New green jobs could worsen UK regional inequalities


Some parts of the country are already doing better than others in pushing to create green jobs, which could exacerbate regional inequalities, according to research.

Yorkshire and the Humber, Northern Ireland and Wales were the lowest ranked regions in a new jobs barometer created by PwC, which provides an analysis of movements in green job creation, job loss and carbon intensity of employment.

Yorkshire’s increased reliance on high-carbon industries results in a workforce whose CO2 concentration per employee is almost twice that of the best performing region on that metric, London.

Scotland and London were the best performing countries, with the former benefiting from having the highest share of new green job creation thanks to a strong presence of energy and utility roles in areas such as renewables.

Green jobs are defined by the accounting firm as roles that seek to produce or provide environmentally friendly products and services or those that adapt work processes to be less carbon intensive or use fewer natural resources.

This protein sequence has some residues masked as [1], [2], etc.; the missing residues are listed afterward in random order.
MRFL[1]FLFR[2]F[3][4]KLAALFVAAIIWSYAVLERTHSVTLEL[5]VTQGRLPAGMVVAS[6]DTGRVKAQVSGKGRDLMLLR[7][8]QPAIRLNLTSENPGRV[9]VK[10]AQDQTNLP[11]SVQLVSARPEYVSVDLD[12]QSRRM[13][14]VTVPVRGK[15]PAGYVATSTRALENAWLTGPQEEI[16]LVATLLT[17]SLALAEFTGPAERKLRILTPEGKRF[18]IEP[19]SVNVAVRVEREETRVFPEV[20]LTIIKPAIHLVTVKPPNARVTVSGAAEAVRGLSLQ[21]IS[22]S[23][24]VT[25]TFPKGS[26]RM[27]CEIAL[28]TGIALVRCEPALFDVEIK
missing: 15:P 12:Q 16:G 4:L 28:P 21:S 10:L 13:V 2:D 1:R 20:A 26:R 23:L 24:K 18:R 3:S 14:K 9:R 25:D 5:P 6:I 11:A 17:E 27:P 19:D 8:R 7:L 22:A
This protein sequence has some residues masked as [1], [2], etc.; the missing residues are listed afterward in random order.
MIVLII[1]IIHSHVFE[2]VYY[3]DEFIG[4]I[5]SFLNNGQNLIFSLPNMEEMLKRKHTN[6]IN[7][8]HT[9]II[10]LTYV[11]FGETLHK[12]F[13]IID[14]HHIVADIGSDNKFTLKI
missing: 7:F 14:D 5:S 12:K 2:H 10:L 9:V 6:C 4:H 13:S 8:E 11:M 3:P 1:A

Each new green job generates 1.4 additional jobs, rising to four jobs for sectors closely aligned with the energy transition, through increased demand for goods and services in the supply chain, PwC has found.

About 5 percent of workers surveyed feared their role would disappear during the transition, which would equal 1.7 million jobs. Regionally, the greatest relative impact of job loss will be felt in Scotland and the East Midlands, while the least impact will be felt in Northern Ireland.

Carl Sizer, head of regions and ESG at PwC, said: “The impact of the net zero transition will be profound and there is a very real risk that people and communities will be left behind. The focus shouldn’t just be on the number of jobs at risk, but where they are concentrated, both in terms of industries and communities. “

“Green jobs must not become elite jobs,” he added. “With targeted policies, investments and training, and collaboration between government, business and education providers, a green future can be a future of jobs for all.”


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